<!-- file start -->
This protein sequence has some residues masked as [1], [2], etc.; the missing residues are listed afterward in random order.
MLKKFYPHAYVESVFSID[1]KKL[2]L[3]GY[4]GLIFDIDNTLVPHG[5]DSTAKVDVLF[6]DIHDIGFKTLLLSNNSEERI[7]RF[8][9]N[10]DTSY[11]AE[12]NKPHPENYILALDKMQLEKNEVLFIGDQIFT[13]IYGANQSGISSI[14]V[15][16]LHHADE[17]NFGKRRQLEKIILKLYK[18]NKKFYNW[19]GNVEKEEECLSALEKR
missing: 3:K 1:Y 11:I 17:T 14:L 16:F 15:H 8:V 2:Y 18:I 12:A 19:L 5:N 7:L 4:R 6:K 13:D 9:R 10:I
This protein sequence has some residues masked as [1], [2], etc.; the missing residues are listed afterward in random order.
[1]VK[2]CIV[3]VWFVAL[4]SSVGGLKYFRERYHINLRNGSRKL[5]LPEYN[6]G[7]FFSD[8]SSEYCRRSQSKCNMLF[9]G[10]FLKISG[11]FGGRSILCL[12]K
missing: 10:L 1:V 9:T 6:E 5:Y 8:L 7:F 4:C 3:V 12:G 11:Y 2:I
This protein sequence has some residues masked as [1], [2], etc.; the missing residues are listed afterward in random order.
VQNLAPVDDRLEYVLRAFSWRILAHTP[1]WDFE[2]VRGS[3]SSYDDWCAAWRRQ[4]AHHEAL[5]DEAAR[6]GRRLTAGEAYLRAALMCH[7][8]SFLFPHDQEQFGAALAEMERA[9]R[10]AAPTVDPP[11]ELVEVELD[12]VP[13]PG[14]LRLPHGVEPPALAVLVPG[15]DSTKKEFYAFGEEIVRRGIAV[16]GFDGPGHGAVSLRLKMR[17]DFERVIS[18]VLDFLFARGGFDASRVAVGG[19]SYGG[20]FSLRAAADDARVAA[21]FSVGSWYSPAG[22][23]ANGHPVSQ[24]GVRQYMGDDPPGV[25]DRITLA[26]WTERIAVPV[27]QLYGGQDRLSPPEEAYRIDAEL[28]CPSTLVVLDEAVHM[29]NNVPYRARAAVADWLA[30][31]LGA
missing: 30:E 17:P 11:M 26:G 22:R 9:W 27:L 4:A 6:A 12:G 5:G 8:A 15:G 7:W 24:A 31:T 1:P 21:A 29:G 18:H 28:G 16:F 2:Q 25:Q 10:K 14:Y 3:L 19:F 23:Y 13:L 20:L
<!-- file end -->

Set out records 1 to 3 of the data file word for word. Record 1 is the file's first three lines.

This protein sequence has some residues masked as [1], [2], etc.; the missing residues are listed afterward in random order.
MLKKFYPHAYVESVFSID[1]KKL[2]L[3]GY[4]GLIFDIDNTLVPHG[5]DSTAKVDVLF[6]DIHDIGFKTLLLSNNSEERI[7]RF[8][9]N[10]DTSY[11]AE[12]NKPHPENYILALDKMQLEKNEVLFIGDQIFT[13]IYGANQSGISSI[14]V[15][16]LHHADE[17]NFGKRRQLEKIILKLYK[18]NKKFYNW[19]GNVEKEEECLSALEKR
missing: 3:K 1:Y 11:I 17:T 14:L 16:F 15:H 8:V 2:Y 18:I 12:A 19:L 5:N 7:L 4:R 6:K 13:D 9:R 10:I
This protein sequence has some residues masked as [1], [2], etc.; the missing residues are listed afterward in random order.
[1]VK[2]CIV[3]VWFVAL[4]SSVGGLKYFRERYHINLRNGSRKL[5]LPEYN[6]G[7]FFSD[8]SSEYCRRSQSKCNMLF[9]G[10]FLKISG[11]FGGRSILCL[12]K
missing: 10:L 1:V 9:T 6:E 5:Y 8:L 7:F 4:C 3:V 12:G 11:Y 2:I
This protein sequence has some residues masked as [1], [2], etc.; the missing residues are listed afterward in random order.
VQNLAPVDDRLEYVLRAFSWRILAHTP[1]WDFE[2]VRGS[3]SSYDDWCAAWRRQ[4]AHHEAL[5]DEAAR[6]GRRLTAGEAYLRAALMCH[7][8]SFLFPHDQEQFGAALAEMERA[9]R[10]AAPTVDPP[11]ELVEVELD[12]VP[13]PG[14]LRLPHGVEPPALAVLVPG[15]DSTKKEFYAFGEEIVRRGIAV[16]GFDGPGHGAVSLRLKMR[17]DFERVIS[18]VLDFLFARGGFDASRVAVGG[19]SYGG[20]FSLRAAADDARVAA[21]FSVGSWYSPAG[22][23]ANGHPVSQ[24]GVRQYMGDDPPGV[25]DRITLA[26]WTERIAVPV[27]QLYGGQDRLSPPEEAYRIDAEL[28]CPSTLVVLDEAVHM[29]NNVPYRARAAVADWLA[30][31]LGA
missing: 30:E 17:P 11:M 26:G 22:R 9:W 27:L 4:A 6:A 12:G 5:G 8:A 15:G 7:W 24:A 31:T 1:P 21:A 29:G 18:H 28:G 16:F 2:Q 25:Q 10:K 14:Y 3:L 19:F 23:Y 13:L 20:L